Over the past 20 years, there have been decisions made by Disney that left me perplexed, disappointed, and sometimes even perturbed. After a disastrous run of attempting to remake classic Disney movies from the 50s and 60s, Eisner and Co. turned to theme park attractions for inspiration. The first such experiment was a made-for-TV movie with Steve Guttenberg and Kirsten Dunst involving the Tower of Terror. Then there was the disastrous Country Bear Jamboree. Pirates restored my faith in Disney making a decent movie relating to one of their hallowed rides. Then they announced The Haunted Mansion. This is one ride that has an established story that most visitors know.
Then came the news that Eddie Murphy had been cast as the lead. As much as I loved his early work, Murphy has been downright horrible since Coming To America. My faith was withering away faster than a hitchhiking ghost in a graveyard.
I did see it in the theater and came away pleasantly surprised. While not a great movie, I certainly did not hate it and was glad to see how well they stuck to the storyline.
The DVD is an average presentation, with the usual extras, but not much more.
My advice: Not a must-see, but passable if nothing is on and nothing else appeals to you from Netflix…
Sometimes life interferes with regular movie-watching — that happened in the spring when this little-advertised movie came out. Fortunately I found it playing at the dollar-movie theater, so I headed over for an evening of fun.
This movie is based on the events of the mid-70’s that involved a bank robbery in London and a scandal involving the royal family. Jason Statham plays the main character who is recruited to break into Lloyd’s of London. He assembles his team and begins the heist.
As with all heist movies, there are twists, turns, double-crosses, and near misses. I liked the choice the director made in filming the movie in the style of many 70’s action flicks: gritty and unpolished. He also kept the pacing tight, while allowing for appropriate character development.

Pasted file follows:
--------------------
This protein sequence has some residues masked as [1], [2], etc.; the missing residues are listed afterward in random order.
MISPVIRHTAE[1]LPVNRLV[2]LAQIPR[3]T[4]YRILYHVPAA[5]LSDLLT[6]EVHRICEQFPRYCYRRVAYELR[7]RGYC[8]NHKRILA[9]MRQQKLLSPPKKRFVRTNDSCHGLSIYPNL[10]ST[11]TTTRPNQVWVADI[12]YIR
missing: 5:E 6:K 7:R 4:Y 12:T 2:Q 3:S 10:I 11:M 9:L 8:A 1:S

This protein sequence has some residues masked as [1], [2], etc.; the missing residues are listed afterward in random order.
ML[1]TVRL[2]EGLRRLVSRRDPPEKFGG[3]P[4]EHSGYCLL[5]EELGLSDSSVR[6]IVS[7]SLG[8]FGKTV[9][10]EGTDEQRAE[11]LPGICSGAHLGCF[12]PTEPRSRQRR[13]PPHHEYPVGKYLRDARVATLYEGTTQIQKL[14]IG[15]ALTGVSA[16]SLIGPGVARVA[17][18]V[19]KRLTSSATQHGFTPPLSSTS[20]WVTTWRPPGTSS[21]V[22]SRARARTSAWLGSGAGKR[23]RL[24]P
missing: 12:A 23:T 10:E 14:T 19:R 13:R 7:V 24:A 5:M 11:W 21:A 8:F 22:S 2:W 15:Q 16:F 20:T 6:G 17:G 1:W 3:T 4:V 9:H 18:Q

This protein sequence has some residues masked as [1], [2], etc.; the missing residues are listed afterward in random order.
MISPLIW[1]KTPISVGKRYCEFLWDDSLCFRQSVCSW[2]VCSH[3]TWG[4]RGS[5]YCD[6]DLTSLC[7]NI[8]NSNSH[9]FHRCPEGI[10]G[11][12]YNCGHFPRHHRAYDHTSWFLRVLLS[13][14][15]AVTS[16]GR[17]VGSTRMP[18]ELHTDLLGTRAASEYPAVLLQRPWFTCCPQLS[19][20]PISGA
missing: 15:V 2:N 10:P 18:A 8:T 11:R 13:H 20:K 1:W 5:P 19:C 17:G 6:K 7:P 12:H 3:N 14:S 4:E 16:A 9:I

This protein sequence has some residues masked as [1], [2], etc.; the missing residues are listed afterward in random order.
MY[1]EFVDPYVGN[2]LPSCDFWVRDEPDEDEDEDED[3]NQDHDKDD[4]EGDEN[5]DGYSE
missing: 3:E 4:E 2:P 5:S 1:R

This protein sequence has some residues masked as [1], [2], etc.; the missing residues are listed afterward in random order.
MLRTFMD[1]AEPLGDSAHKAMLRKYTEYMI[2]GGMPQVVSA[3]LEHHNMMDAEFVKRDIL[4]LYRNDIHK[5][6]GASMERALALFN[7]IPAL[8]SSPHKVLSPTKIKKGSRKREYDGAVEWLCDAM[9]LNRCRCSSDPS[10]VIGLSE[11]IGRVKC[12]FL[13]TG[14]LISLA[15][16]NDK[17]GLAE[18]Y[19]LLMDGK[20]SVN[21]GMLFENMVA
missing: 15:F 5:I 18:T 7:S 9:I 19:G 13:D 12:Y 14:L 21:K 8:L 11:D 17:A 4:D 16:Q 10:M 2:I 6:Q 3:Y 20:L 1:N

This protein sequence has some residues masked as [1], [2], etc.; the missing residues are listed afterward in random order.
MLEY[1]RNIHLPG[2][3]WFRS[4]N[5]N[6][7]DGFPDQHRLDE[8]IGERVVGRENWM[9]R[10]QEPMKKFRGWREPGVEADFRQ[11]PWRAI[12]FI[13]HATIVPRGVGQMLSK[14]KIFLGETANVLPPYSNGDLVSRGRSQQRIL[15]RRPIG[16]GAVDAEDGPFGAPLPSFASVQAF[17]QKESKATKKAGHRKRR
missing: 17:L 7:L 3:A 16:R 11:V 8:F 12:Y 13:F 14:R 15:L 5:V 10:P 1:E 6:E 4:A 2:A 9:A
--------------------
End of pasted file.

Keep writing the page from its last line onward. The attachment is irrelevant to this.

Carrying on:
My advice: if you missed it on the big screen, check it out on DVD; particulalry if you liked Payback and Ronin…
As promised with last month’s list, this month’s list is dedicated to my favorite college-oriented movies.
So without delay, here it is:
National Lampoon’s Animal House (1978)
The public’s introduction to John Belushi and Kevin Bacon, this movie gives a comedic look of college life. While some hate how it depicts Fraternity life, I can look past the boozing and see the brotherhood truly exhibited at Delta house….And yes, that is a pledge pin on my uniform…
Revenge of the Nerds (1984)
Continuing the “us vs. them” theme from Animal House, this movie showed us nerds could be funny.
David Spade and Jeremy Piven turn in great performances in this movie that pokes fun at how we as a society try to cater to every little group. Sadly, nothing has changed in 14 years. Look for Jon Favreau as a pothead…
American Pie 2 (2001)
What the first one did for high school, this one does for showing us how life changes after that first year of college. This is probably the strongest of the three movies and has a really good soundtrack.
National Lampoon’s Van Wilder (2002)
Ryan Reynolds and Kal Penn form a fun team to watch. It almost feels like watching Ferris Bueller at college, with a little more gross-out humor.
Old School (2003)
This one hits home for me in many ways. I do like Jeremy Piven switching teams 10 years after PCU by playing the dean.